Recently I wrote a review of an audiobook on the Donner Party. I grew up in Waterbury Ct. Later, I moved to South Carolina. Hence, when I started trucking 23 years ago, I had no concept of what the mountain west was like. However, my first trucking job was with a company out of Salt Lake City Utah. Thereby I got a quick indoctrination into the subject.
Running coast to coast for the better part of my career, I never cease to think of the Donners and Reeds when I’m traveling to California on I80. One who has never traveled this route can’t really magine the hardships these emigrants endured. Moreover, one who has traveled it can only begin to imagine.
I won’t get into the details of the journey here. Furthermore, I won’t address the difficulties presented in crossing the Rockies and western Wyoming. My focus here will be on two specific challenges that seem to me to be almost insurmountable for a wagon train.
The Donner Party had to cross the Bonneville Salt Flats.
This track across the salt desert took the parry 6 days. There is no portable water along the way. Hence, they nearly died of dehydration. Furthermore, their cattle nearly perished. Near the end of this stretch, they had to loose the oxen from the wagons and lead them to water. However, the cattle caught smell of water and stampeded. Many were lost. Thus, wagons had to be abandoned. The remains of those wagons are pictured here.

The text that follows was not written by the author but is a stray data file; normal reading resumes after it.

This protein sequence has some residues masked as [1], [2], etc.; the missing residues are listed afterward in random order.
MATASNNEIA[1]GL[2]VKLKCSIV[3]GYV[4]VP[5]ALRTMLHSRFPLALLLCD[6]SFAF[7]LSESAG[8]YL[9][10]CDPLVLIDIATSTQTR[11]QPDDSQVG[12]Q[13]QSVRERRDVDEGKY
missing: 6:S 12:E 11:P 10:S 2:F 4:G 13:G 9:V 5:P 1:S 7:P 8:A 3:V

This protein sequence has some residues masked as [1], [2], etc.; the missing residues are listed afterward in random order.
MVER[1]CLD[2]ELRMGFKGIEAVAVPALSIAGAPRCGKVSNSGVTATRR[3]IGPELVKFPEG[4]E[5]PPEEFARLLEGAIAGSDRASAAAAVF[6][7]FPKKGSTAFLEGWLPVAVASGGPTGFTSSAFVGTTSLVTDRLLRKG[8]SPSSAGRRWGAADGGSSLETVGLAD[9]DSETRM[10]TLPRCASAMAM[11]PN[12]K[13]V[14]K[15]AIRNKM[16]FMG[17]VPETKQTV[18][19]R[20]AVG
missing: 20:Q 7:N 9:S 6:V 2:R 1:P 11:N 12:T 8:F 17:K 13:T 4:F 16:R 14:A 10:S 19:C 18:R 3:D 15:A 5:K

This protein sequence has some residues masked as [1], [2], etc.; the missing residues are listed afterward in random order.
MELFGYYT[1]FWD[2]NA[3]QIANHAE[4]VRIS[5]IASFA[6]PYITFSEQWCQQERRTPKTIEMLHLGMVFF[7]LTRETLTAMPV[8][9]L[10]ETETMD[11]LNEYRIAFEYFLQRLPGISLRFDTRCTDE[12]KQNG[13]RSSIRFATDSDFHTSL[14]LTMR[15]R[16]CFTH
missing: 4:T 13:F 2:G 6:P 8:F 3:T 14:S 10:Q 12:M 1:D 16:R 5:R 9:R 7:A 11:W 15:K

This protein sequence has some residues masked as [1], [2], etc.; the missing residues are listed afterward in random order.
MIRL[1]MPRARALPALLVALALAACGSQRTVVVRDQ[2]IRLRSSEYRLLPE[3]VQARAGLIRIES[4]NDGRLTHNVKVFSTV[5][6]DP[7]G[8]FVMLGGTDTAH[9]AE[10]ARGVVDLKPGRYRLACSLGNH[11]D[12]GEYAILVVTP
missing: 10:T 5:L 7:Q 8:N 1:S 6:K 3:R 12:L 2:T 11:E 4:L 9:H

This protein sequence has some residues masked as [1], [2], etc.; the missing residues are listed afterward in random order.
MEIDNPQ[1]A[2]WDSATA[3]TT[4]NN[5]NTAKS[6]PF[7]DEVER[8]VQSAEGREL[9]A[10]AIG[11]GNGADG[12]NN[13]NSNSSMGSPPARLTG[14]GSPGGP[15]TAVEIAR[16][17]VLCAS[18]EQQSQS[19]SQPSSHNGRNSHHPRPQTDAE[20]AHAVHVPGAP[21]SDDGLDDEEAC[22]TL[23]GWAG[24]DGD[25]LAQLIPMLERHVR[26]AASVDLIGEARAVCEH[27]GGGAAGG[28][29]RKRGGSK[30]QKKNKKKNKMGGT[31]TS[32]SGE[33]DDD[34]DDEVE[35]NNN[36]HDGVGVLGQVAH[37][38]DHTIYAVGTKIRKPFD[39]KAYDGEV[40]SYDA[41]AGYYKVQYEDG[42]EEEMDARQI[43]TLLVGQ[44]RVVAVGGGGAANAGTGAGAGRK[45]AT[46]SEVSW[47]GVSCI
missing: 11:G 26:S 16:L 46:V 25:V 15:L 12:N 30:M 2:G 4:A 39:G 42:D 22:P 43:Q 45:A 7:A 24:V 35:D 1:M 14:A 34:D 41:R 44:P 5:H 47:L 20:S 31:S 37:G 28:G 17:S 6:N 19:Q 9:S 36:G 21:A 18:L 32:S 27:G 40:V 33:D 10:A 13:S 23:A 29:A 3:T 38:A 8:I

Crossing the Sierra Nevadas.
The above picture was taken yesterday at Donner Summit. Roughly six miles east of this rest area is where the party had made camp after getting caught in an early snow. This picture is intimidating enough. However, at their camp there was 21 feet of snow. Pulling out of this rest area, there is a sign warning truckers of the 40 mile downgrade ahead. You read that right. 40 miles west through the mountains to safety.
Furthermore, we must remember that California was then a part of Mexico. Moreover, this land was on the established California trail. Further still, the mountains weren’t the only issue. Maneuvering this trail required over a dozen crossings of the Truckee River.
There is a statue honoring the survivors of the party briefly visible through the trees alongside Interstate 80 in California. It sits atop a 21 foot high base to mark the snow level that year. It stands in honor of the brave Americans who tempted fate to move westward on the California Trail. Let’s not forget these brave Americans who expanded our horizons and helped to make our country what it is today.